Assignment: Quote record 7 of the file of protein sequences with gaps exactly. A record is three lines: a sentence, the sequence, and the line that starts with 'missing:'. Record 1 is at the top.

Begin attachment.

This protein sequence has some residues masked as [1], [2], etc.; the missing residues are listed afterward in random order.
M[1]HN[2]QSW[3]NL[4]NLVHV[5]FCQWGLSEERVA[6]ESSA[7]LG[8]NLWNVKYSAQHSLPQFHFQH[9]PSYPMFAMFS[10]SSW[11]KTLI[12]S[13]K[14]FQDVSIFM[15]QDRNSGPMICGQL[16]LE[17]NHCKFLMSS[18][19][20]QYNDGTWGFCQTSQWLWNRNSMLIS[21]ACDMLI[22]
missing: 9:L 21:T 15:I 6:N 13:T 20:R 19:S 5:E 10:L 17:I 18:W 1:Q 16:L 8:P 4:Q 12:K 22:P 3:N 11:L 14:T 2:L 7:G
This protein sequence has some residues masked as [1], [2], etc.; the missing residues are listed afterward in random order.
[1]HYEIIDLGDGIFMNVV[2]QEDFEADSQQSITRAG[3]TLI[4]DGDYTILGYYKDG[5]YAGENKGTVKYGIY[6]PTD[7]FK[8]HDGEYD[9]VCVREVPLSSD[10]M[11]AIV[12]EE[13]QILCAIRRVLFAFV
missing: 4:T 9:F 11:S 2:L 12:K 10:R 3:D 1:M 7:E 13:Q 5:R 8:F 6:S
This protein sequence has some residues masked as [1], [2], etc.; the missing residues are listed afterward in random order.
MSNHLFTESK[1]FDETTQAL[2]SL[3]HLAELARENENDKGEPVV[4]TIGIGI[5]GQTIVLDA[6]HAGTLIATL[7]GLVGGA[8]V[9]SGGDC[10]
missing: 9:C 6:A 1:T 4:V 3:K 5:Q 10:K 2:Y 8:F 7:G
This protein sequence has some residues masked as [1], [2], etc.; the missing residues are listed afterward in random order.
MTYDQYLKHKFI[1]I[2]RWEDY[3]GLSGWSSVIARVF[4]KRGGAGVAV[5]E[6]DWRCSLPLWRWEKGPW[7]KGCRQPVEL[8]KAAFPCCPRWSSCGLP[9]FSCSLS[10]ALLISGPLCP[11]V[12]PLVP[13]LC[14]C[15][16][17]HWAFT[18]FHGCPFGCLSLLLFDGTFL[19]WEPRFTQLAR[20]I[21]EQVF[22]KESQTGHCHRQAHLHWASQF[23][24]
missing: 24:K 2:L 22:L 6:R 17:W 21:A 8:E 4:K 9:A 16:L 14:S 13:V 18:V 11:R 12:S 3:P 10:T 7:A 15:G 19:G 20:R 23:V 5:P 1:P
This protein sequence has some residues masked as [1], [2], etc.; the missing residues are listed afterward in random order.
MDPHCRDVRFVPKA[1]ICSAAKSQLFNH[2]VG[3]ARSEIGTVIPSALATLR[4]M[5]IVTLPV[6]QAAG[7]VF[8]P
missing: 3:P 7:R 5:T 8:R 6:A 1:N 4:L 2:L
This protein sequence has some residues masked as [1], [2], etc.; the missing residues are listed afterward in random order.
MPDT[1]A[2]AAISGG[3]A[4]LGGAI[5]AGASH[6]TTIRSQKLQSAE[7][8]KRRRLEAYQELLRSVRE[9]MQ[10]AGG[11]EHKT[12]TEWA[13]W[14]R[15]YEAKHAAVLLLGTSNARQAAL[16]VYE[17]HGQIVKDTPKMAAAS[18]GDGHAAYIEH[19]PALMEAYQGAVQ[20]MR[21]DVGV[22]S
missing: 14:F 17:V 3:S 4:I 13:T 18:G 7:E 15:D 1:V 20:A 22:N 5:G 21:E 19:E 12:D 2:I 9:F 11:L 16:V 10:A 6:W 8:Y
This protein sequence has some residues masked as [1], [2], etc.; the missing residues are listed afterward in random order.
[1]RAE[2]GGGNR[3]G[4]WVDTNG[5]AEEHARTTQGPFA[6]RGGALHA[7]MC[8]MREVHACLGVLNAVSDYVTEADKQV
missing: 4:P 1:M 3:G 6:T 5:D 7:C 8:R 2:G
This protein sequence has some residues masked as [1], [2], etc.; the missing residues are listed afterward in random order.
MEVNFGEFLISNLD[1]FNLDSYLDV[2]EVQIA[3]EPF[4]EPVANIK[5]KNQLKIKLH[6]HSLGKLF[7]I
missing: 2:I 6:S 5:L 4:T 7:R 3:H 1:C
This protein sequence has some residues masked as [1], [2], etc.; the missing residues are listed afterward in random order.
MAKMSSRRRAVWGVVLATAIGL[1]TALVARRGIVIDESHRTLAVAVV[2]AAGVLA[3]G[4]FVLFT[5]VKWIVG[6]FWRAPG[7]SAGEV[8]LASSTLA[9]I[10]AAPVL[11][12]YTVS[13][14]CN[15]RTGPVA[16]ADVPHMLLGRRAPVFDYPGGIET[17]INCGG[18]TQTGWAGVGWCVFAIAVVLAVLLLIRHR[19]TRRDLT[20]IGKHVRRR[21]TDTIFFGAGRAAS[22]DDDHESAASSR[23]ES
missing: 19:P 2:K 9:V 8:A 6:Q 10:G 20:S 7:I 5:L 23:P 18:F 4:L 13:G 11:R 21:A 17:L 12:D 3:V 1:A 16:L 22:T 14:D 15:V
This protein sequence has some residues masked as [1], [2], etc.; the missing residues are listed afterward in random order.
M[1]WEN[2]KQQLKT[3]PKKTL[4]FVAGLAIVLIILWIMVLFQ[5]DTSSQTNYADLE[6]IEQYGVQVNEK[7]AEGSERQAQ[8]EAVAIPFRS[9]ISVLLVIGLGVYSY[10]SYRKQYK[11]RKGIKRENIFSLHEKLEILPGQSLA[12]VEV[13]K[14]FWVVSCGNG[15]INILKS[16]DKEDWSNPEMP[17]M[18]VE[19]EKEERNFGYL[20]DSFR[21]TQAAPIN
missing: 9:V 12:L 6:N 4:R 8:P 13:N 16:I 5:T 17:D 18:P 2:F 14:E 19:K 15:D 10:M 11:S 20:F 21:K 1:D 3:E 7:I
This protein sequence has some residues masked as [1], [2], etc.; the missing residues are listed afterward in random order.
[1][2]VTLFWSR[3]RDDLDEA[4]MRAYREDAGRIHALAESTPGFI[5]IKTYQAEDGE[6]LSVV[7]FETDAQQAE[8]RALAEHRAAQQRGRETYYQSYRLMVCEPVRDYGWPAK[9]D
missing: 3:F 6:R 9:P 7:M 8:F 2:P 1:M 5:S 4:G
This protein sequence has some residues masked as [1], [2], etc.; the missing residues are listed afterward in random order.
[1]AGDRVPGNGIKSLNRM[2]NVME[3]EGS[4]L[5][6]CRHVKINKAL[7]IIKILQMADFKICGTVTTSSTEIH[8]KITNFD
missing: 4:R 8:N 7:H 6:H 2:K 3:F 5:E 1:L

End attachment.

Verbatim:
This protein sequence has some residues masked as [1], [2], etc.; the missing residues are listed afterward in random order.
[1]RAE[2]GGGNR[3]G[4]WVDTNG[5]AEEHARTTQGPFA[6]RGGALHA[7]MC[8]MREVHACLGVLNAVSDYVTEADKQV
missing: 4:P 1:M 3:G 6:T 5:D 7:C 8:R 2:G